An award-winning author and the first director of the Macrobert Arts Centre have both spoken of their pride after receiving honorary degrees at the University of Stirling.
Dr James Robertson – a novelist, poet, editor and publisher who grew up in nearby Bridge of Allan – and Anthony Phillips, who oversaw the creation of the Macrobert in the early 1970s, became honorary graduates at Stirling’s winter ceremonies on Friday, 24 November.
It was a poignant moment for both men as they returned to the University in its 50th anniversary year.
Dr Robertson said: “I’m really pleased to have this honorary degree from the University of Stirling - partly because it feels like coming home - and also because I have had quite a lot of association with the University over the years.
“I have come and given lectures and talks and feel very closely associated with the ethos of this University - I like its internationalism, its openness and the way it challenges students to study and think about their wider place in the world. It feels like the place to be.”
Dr Robertson has published six novels to date, including ‘The Testament of Gideon Mack’, which was long-listed for the 2006 Man Booker Prize, and ‘And the Land Lay Still’, the Saltire Society Scottish Book of the Year in 2010. He is recognised by Stirling for his outstanding contribution to writing in Scotland, for his work to extend the use of the Scots language, and for his role in highlighting the importance of political activism and participation.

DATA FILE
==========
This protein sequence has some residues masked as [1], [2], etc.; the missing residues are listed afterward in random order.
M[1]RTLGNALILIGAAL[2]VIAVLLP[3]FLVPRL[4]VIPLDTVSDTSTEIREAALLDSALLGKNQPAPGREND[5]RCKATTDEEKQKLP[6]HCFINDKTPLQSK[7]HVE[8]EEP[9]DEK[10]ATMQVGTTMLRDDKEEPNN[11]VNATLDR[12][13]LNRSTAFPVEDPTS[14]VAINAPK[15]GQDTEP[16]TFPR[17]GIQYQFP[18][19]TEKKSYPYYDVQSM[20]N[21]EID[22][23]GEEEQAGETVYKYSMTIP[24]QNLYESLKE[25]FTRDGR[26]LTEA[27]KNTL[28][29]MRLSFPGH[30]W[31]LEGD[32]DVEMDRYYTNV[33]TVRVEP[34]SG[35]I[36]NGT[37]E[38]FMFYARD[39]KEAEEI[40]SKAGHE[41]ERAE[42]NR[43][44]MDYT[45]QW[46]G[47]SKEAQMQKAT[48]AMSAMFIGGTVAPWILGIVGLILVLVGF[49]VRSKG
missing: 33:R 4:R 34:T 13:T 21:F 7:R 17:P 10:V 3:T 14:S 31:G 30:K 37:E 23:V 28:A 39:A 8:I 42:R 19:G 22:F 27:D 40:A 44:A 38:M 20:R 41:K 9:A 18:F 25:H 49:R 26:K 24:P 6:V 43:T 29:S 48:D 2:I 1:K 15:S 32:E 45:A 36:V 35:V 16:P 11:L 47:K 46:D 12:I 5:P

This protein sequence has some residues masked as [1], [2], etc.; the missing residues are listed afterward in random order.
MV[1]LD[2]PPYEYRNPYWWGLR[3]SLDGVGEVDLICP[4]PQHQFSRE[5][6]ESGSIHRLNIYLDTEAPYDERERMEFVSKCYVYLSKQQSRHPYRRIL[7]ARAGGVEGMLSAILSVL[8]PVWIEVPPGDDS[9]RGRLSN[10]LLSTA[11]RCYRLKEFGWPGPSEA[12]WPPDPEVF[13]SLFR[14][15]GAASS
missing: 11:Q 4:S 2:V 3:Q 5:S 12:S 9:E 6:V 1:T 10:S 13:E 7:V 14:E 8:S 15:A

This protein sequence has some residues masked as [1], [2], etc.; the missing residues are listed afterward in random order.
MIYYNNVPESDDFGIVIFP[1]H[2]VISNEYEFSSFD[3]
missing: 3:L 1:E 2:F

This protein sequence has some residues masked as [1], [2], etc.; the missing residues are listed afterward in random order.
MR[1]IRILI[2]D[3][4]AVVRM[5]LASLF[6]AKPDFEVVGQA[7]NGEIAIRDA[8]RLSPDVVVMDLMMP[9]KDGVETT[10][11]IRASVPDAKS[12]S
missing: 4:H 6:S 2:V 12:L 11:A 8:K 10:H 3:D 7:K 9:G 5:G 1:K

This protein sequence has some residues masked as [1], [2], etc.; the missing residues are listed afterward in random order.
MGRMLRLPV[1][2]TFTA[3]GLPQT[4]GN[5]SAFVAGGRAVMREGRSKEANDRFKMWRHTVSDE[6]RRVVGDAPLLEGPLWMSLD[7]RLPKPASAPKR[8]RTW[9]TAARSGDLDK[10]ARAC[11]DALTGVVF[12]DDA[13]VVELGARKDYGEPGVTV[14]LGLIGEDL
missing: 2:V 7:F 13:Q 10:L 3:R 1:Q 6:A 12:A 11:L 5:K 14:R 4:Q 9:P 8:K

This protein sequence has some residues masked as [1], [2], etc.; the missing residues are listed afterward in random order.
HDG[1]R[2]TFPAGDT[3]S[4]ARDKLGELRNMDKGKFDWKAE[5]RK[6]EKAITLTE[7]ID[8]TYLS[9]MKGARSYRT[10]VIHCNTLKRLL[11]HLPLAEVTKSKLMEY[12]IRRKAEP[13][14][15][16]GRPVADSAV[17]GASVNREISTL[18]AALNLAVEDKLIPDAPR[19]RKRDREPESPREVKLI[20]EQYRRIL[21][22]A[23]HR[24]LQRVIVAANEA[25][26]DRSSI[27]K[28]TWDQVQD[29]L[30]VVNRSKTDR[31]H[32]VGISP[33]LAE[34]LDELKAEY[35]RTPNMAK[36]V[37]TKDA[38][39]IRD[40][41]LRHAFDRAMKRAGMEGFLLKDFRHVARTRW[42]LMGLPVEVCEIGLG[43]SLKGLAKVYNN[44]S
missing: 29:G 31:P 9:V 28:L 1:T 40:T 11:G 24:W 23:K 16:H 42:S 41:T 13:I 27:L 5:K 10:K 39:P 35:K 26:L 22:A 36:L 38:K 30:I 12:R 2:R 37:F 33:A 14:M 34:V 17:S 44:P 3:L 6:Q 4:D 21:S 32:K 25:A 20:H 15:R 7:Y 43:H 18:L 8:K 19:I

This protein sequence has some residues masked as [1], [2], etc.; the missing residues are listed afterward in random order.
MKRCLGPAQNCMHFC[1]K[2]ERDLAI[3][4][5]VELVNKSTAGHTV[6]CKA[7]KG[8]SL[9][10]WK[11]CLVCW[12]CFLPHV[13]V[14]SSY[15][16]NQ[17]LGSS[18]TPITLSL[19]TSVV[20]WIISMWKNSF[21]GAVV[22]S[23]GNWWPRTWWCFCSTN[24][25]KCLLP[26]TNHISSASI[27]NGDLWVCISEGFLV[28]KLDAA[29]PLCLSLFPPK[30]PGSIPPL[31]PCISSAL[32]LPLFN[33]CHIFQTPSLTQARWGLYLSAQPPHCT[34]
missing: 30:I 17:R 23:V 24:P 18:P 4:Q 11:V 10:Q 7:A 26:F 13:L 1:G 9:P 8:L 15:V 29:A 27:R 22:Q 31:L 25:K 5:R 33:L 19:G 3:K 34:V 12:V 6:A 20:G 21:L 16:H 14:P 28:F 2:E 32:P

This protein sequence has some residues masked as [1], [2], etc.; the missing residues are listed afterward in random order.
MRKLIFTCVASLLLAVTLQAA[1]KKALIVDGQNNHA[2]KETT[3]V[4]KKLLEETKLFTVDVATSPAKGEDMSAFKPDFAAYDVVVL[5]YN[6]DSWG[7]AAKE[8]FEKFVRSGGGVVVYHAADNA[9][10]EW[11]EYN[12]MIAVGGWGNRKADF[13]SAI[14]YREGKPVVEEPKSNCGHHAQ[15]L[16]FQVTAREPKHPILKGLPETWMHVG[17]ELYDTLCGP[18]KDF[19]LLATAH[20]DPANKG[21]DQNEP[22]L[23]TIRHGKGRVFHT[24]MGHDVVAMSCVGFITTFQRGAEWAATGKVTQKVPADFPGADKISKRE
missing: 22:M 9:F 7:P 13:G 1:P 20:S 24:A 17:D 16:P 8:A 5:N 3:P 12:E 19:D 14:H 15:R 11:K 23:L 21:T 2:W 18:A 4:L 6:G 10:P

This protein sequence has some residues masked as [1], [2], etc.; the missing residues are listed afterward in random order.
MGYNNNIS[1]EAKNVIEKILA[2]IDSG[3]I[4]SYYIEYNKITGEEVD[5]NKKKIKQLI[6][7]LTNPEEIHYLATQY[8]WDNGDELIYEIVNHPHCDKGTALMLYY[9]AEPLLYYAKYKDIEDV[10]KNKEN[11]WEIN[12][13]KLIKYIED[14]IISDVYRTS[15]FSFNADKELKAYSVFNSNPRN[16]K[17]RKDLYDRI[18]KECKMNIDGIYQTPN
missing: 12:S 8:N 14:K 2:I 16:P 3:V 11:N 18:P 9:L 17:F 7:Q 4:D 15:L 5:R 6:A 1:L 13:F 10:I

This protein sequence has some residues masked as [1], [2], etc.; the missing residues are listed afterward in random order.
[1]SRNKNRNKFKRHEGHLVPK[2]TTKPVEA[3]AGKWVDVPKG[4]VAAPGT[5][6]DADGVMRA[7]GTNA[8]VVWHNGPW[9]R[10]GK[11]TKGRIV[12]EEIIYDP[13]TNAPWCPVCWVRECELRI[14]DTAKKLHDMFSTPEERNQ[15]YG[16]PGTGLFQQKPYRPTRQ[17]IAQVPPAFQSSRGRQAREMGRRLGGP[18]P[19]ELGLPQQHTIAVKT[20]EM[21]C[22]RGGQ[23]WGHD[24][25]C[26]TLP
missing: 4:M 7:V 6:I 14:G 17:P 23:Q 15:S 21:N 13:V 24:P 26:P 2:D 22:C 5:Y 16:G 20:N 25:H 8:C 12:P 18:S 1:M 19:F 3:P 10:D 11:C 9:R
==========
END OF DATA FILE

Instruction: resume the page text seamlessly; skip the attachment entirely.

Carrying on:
Casting his mind back to his early years in Bridge of Allan, Dr Robertson fondly remembers childhood bike rides to the Stirling campus.
“I was conscious of the University being built as a wee boy. I used to come down and cycle around, watching the buildings going up,” he explained. “When I was a bit older, I used to come into the University, to the Macrobert Centre, and watch the student life go on around about me. It was exciting and it felt to me like this was a world of possibilities - and it still feels like that.”
He added: “I would describe the University of Stirling as being open to people from everywhere but it’s also rooted in its place – it feels like it’s quite a homely place with a local feel to it, as well as being a place that’s open to people from everywhere in the world.”
Mr Phillips was appointed as the Macrobert’s first director in 1970 – before the centre was built – and was pivotal in making the arts central to the lives of staff, students and the community.
He received the award of Doctor of the University for his role in the creation of the centre, and for his major contribution to classical music administration and scholarship, through his editing and translation of the literary legacy of leading Soviet-era composers.
Reflecting on becoming an honorary graduate, Mr Phillips said: “It was a mixture of incredulity, delight, pleasure and pride in almost equal proportions. It was the first time in my life that I had this particular cocktail of emotions all wrapped up in one thing.”
Mr Phillips had some advice for the 800 students graduating from Stirling’s winter ceremonies, saying: “In the university environment you have the opportunity to think for yourself, not just to collect facts and information.
“It is more and more important than it ever was to keep your own judgement and make your own mind up – and I think that’s the greatest value that a university can provide.”
Dr Robertson added: “If I were giving advice to today’s graduates, I think I would say you have to focus on what you want to do – not necessarily in your career – but what you want to get out of life, but also what you want to put into life.
“I feel the more generous you are in your outlook towards the world, the more the world will be generous to you.”